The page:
The Great Wall of China
27 April, 2018 in ESSAY EXAMPLES
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Compare Yuan and Qin Dynasty

The Qin Dynasty ruled in China between 221 and 206 BC. It was the first imperial dynasty in China which lasted for fifteen years. It brought unified China after conquering all other major states and the Zhou dynasty. The first action that made the Chinese subjects despise the Qin rule was their rule on land. They abolished land ownership by the lords who also controlled peasants. The Central government overtook land control and used the peasants as their workforce. They used peasants as slaves in their ambitious building projects. Such projects included building the northern wall of China which is now the Great Wall of China. The government in the Qin dynasty was bureaucratic and heavily handed. They also lost the confidence of the people by burying of previous scholars by burning of books. This led to the loss of Chinese history before 221 BC. This act still receives a lot of criticism from current scholars and historians since it leaves a big historical gap (Thorpe 25). 

The Qin dynasty also introduced new weights, currency and standardization of measure. They used this to set taxes to peasants and create a class division in the society. The Qin introduced a situation where men were reduced to serve other things other than where things are supposed to serve man. This led to obsession of the society with material wealth with hereditary employment. It also led to ignorance of peasants in its history. Scholars have focused on rather wealthy subjects who lived in cities and influenced politics. The government had different officers and soldiers who needed resources for maintenance. This led to increase in taxes for peasants which also made them despise the dynasty. The dynasty left 90% of the subjects in abject poverty without land. This population depended entirely on employment in farms.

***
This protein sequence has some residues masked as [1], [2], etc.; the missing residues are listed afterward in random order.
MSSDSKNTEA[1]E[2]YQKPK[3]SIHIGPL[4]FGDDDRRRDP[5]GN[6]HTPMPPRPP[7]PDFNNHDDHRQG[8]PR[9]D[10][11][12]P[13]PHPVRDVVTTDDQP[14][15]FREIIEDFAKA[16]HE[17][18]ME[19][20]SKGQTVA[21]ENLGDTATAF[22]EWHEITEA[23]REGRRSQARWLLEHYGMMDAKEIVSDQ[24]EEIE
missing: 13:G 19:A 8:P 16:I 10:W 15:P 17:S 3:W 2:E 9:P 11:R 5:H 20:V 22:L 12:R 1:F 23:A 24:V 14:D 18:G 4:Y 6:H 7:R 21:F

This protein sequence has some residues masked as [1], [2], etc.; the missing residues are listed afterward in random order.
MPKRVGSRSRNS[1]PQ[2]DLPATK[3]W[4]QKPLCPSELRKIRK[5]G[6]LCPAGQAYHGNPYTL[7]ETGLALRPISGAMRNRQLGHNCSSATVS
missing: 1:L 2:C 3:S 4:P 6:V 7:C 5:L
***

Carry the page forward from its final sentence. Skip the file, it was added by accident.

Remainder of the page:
The Yuan dynasty ruled China after the conquest of the Southern Song dynasties. The dynasty was under Mongolian Borjigin clan’s leader by the name Kublai Khan. This was the first time that China was under the rule of complete foreigners. The government during the Yuan rule discriminated against the local Hans and gave all major seats to the Mongols. This transferred the Mongol way of life down the hierarchy to the subjects. The Chinese ended up under non-Chinese employment as the richest people during that time were Mongols. The Yuan dynasty was popular to its subjects at first. It later lost the confidence of the subjects in the last years of its rule. This was especially after famine and political struggle which made the dynasty have the least years of rule. The Chinese saw the Mongols from the Kublai Khans clan as foreigners. This was especially after they failed to fully recognize the Chinese culture and History. The Mongols from Mongolia, on the other hand, saw the Kublai Khans clan as too Chinese.

The Yuan dynasty’s army became weaker with time. Its subjects despised it after outlaws started going free in the country without the government’s interference. China faced unrest and dissension due to this. The Kublai Khan gradually lost influence in China. The subjects suffered from natural disasters from the late 1340 without government assistance. They were faced by droughts and floods which resulted from famine. The government did not have effective policy to support its subjects at this time. The subjects viewed this as ignorance from the government due to their foreign origin. They organized themselves into several rebel groups in an effort to overthrow the government. The Red Turban Rebellion was the first of such rebel groups. This was proof that the subjects were dissatisfied with the Yuan rule in China. Different efforts from the government soldiers to fight the rebels did not succeed as the subjects outnumbered them. this led to the fall of the Yuan Empire.

The Fourteenth and Fifteenth Centuries In Europe